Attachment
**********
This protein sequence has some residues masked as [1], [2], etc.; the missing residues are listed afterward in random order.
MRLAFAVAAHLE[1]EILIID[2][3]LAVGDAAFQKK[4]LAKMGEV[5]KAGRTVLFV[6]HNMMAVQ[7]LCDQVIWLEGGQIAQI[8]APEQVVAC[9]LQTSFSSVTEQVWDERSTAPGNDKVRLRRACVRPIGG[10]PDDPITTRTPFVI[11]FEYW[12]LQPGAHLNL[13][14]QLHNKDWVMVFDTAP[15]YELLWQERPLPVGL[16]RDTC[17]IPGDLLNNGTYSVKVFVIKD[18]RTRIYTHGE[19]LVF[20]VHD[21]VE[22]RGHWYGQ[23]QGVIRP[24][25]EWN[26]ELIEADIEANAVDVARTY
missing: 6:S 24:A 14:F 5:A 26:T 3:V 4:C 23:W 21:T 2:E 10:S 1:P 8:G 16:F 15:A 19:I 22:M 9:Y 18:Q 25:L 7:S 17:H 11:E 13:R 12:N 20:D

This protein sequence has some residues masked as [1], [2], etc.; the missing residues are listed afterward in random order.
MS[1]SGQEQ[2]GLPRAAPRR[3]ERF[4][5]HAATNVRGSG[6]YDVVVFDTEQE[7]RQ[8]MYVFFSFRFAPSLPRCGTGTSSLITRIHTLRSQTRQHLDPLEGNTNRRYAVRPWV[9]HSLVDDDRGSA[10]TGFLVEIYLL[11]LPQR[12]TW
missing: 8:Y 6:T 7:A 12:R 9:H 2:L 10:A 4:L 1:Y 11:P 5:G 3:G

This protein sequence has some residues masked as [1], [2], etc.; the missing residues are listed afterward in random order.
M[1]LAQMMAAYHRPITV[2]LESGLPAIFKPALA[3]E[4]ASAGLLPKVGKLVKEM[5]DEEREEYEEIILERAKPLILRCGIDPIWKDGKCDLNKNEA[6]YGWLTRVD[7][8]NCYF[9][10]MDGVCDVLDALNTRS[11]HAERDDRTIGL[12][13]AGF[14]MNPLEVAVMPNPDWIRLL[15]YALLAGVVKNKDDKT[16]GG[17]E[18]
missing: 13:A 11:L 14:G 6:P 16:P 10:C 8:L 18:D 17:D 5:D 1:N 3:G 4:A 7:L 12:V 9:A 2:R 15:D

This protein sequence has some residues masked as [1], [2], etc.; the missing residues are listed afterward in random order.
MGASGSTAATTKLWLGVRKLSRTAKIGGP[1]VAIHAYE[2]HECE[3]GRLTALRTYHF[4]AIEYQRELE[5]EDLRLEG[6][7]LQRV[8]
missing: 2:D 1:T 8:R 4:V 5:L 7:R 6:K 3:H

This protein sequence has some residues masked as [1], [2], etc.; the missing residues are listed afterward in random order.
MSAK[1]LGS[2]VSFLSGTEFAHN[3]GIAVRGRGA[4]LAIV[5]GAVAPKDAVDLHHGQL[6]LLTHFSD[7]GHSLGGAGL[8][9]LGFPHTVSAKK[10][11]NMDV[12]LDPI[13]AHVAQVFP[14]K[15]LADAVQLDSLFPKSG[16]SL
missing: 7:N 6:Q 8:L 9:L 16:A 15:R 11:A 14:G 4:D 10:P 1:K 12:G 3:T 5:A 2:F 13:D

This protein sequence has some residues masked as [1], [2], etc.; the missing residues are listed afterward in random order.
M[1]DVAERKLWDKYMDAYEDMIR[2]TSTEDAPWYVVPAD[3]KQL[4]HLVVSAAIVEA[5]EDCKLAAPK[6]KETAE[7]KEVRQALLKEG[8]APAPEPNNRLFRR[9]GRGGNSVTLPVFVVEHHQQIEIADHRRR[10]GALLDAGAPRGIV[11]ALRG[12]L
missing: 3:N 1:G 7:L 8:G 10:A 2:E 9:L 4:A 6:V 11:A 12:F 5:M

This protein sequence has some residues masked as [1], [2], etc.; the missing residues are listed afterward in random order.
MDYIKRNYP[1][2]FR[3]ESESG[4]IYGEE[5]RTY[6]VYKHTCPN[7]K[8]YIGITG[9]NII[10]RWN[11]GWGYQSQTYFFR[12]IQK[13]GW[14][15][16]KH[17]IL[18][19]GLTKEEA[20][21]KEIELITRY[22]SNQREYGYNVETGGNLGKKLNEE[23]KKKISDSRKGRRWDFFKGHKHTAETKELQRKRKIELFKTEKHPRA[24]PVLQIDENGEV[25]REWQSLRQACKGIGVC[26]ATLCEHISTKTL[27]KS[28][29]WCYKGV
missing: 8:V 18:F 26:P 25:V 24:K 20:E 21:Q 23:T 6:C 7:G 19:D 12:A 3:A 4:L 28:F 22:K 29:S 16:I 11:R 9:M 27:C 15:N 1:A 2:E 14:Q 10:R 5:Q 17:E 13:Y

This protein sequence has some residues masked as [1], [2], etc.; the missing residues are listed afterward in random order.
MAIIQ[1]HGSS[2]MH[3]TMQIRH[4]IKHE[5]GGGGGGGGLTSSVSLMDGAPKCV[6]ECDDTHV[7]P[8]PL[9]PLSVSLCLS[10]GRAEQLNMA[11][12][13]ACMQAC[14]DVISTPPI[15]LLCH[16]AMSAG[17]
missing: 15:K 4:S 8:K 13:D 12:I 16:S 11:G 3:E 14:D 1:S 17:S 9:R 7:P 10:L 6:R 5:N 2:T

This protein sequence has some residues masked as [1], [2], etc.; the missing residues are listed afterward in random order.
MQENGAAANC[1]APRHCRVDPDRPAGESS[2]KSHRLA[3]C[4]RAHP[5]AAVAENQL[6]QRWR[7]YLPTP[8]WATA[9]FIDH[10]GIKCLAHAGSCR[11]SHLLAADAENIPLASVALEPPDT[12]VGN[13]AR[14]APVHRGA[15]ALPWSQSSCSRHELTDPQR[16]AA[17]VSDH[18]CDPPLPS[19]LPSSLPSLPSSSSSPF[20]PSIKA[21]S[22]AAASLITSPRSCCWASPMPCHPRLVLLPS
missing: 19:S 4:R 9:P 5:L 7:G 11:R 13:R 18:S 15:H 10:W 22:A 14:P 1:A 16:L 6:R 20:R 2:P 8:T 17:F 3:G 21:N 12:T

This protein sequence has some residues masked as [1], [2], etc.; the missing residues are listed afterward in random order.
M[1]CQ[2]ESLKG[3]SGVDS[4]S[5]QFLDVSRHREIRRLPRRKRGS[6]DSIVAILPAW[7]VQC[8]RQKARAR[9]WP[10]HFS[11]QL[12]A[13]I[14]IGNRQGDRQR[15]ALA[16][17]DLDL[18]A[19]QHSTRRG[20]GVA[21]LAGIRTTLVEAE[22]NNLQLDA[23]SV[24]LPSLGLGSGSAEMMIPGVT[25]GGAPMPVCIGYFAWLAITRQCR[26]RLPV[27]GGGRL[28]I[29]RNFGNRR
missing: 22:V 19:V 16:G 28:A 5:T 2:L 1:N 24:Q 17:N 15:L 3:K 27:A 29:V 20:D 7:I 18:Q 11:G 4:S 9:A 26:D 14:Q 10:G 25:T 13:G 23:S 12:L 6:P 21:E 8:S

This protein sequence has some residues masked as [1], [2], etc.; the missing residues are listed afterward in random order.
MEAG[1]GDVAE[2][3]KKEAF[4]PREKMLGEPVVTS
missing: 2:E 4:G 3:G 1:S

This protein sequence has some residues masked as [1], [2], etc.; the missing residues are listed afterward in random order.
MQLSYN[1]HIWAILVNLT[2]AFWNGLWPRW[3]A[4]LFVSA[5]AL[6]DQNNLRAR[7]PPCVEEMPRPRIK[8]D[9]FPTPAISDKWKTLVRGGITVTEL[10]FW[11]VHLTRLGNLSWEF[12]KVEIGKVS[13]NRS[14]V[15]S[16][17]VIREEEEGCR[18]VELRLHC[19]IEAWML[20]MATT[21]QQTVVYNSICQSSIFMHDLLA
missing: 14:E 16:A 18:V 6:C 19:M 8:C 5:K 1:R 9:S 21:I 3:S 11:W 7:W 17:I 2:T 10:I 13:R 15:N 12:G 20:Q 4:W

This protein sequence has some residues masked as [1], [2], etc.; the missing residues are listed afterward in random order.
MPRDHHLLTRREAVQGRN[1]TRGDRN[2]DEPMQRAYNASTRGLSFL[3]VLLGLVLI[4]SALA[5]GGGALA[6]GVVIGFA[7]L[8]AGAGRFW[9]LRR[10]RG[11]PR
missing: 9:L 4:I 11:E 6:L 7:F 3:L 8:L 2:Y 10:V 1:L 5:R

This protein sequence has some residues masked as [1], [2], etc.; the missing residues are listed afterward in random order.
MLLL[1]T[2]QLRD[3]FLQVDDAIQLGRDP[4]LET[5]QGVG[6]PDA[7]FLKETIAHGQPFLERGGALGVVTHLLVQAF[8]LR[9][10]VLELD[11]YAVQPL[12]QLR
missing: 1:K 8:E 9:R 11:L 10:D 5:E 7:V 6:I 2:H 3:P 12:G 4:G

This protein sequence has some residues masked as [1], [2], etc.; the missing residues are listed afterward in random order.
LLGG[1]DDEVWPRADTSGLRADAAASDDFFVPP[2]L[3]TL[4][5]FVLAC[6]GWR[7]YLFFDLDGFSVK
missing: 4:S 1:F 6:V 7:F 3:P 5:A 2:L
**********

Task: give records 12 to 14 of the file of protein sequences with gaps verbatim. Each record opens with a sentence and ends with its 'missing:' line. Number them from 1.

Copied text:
This protein sequence has some residues masked as [1], [2], etc.; the missing residues are listed afterward in random order.
MQLSYN[1]HIWAILVNLT[2]AFWNGLWPRW[3]A[4]LFVSA[5]AL[6]DQNNLRAR[7]PPCVEEMPRPRIK[8]D[9]FPTPAISDKWKTLVRGGITVTEL[10]FW[11]VHLTRLGNLSWEF[12]KVEIGKVS[13]NRS[14]V[15]S[16][17]VIREEEEGCR[18]VELRLHC[19]IEAWML[20]MATT[21]QQTVVYNSICQSSIFMHDLLA
missing: 14:E 16:A 18:V 6:C 19:M 8:C 5:K 1:R 9:S 21:I 3:S 11:W 7:W 17:I 2:T 10:I 13:R 15:N 12:G 20:Q 4:W

This protein sequence has some residues masked as [1], [2], etc.; the missing residues are listed afterward in random order.
MPRDHHLLTRREAVQGRN[1]TRGDRN[2]DEPMQRAYNASTRGLSFL[3]VLLGLVLI[4]SALA[5]GGGALA[6]GVVIGFA[7]L[8]AGAGRFW[9]LRR[10]RG[11]PR
missing: 9:L 4:I 11:E 6:L 7:F 3:L 8:L 2:Y 10:V 1:L 5:R

This protein sequence has some residues masked as [1], [2], etc.; the missing residues are listed afterward in random order.
MLLL[1]T[2]QLRD[3]FLQVDDAIQLGRDP[4]LET[5]QGVG[6]PDA[7]FLKETIAHGQPFLERGGALGVVTHLLVQAF[8]LR[9][10]VLELD[11]YAVQPL[12]QLR
missing: 1:K 8:E 9:R 11:L 10:D 5:E 7:V 6:I 2:H 3:P 12:G 4:G